Healthcare Worker Mental Health After the Initial Peak of the COVID-19 Pandemic: a US Medical Center Cross-Sectional Survey

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BACKGROUND: There is a paucity of data on the mental health impact of the Coronavirus disease 2019 (COVID-19) pandemic on United States (US) healthcare workers (HCWs) after the first surge in the spring of 2020. OBJECTIVE: To determine the impact of the pandemic on HCWs, and the relationship between HCW mental health and demographics, occupational factors, and COVID-19 concerns. DESIGN: Cross-sectional survey in an urban medical center (September–November 2020) in Baltimore, MD, in the United States. PARTICIPANTS: A total of 605 HCWs (physicians, nurse practitioners, nurses, physician assistants, patient care technicians, respiratory therapists, social workers, mental health therapists, and case managers). MAIN MEASURES: Measures of mental health (Patient Health Questionnaire-2, Generalized Anxiety Disorder-7, PROMIS Sleep Disturbance 4a, Impact of Event Scale-Revised, Maslach Burnout Inventory-2 item, Connor-Davidson Resilience Scale-2 item), demographics, occupational factors, and COVID-19 related concerns. KEY RESULTS: Fifty-two percent of 1198 HCWs responded to the survey and 14.2% reported depression, 43.1% mild or higher anxiety, 31.6% sleep disturbance, 22.3% posttraumatic stress symptoms, 21.6% depersonalization, 46.0% emotional exhaustion, and 23.1% lower resilience. Relative to HCWs providing in-person care to COVID-19 infected patients none of their working days, those doing so all or most days were more likely to experience worse depression (adjusted odds ratio, 3.9; 95% CI, 1.3–11.7), anxiety (aOR, 3.0; 95% CI, 1.4–6.3), possible PTSD symptoms (aOR, 2.6; 95% CI, 1.1–5.8), and higher burnout (aOR, 2.6; 95% CI, 1.1–6.0). Worse mental health in several domains was associated with higher health fear (aORs ranged from 2.2 to 5.0), job stressors (aORs ranged from 1.9 to 4.0), perceived social stigma/avoidance (aORs ranged from 1.8 to 2.9), and workplace safety concerns (aORs ranged from 1.8 to 2.8). CONCLUSIONS: US HCWs experienced significant mental health symptoms eight months into the pandemic. More time spent providing in-person care to COVID-19-infected patients and greater COVID-19-related concerns were consistently associated with worse mental health.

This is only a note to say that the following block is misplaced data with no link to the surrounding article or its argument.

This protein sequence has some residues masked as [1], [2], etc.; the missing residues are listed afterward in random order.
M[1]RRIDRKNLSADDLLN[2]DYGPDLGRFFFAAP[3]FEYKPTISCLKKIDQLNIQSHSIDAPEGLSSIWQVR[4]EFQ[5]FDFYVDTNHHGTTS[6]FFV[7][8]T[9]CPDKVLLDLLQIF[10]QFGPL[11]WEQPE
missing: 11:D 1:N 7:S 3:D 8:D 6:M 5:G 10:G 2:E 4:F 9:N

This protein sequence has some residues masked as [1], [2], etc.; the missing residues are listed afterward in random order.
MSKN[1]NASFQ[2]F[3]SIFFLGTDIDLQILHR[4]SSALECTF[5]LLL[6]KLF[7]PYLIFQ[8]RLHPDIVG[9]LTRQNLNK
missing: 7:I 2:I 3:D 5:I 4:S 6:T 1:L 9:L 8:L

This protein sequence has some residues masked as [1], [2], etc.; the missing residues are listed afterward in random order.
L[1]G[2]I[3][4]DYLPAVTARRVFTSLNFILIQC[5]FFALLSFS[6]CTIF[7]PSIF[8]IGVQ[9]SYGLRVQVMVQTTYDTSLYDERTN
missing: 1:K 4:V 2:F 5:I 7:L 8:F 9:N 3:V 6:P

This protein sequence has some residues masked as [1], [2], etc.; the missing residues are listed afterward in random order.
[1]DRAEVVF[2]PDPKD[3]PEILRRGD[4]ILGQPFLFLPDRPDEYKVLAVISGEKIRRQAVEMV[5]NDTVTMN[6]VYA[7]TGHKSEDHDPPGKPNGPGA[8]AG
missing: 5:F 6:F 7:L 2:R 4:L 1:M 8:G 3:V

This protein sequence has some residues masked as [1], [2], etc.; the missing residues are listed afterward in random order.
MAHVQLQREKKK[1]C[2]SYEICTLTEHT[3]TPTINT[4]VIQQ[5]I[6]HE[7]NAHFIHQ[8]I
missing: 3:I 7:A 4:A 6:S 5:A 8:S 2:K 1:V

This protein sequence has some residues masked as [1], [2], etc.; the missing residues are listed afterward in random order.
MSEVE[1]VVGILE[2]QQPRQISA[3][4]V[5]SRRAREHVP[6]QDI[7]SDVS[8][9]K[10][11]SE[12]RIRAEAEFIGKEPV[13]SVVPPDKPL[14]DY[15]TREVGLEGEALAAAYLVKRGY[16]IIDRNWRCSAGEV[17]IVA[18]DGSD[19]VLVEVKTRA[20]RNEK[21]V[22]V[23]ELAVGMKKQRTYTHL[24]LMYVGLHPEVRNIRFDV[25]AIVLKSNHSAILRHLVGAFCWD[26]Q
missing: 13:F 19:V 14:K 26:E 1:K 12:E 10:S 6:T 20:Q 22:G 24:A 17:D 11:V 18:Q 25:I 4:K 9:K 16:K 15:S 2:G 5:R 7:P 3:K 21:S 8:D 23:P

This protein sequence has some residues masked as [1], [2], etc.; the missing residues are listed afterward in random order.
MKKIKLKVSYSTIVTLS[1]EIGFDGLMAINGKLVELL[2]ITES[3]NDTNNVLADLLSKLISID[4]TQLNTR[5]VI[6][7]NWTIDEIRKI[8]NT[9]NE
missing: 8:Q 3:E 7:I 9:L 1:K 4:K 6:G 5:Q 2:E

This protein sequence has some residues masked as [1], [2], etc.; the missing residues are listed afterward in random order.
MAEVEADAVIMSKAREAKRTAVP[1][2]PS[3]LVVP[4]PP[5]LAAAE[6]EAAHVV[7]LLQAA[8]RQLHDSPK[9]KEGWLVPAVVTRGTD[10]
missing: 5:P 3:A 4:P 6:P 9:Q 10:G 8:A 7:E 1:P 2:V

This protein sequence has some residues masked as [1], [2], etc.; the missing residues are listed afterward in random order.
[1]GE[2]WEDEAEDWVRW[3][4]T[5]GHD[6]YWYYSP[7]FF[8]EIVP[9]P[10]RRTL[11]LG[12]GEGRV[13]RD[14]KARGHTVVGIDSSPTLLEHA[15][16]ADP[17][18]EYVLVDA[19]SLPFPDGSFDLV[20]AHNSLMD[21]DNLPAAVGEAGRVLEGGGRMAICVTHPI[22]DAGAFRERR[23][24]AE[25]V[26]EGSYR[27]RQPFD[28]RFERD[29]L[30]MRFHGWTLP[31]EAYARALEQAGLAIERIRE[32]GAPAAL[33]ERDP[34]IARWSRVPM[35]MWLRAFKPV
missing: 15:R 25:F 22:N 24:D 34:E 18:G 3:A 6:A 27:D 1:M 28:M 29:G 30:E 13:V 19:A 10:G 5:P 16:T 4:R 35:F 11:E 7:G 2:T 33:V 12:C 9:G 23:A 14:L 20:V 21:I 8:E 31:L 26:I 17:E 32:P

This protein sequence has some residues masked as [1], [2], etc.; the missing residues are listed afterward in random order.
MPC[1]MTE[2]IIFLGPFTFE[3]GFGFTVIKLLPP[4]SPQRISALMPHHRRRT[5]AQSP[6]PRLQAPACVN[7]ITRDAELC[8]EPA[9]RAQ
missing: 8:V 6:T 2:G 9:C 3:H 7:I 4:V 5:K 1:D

Original languageEnglish (US)
Pages (from-to)1169-1176
Number of pages8
JournalJournal of general internal medicine
Issue number5
StatePublished - Apr 2022


  • COVID-19
  • Healthcare workers
  • Mental health
  • Pandemic
  • Severe acute respiratory syndrome coronavirus 2 (SARS-CoV-2)

ASJC Scopus subject areas

  • Internal Medicine


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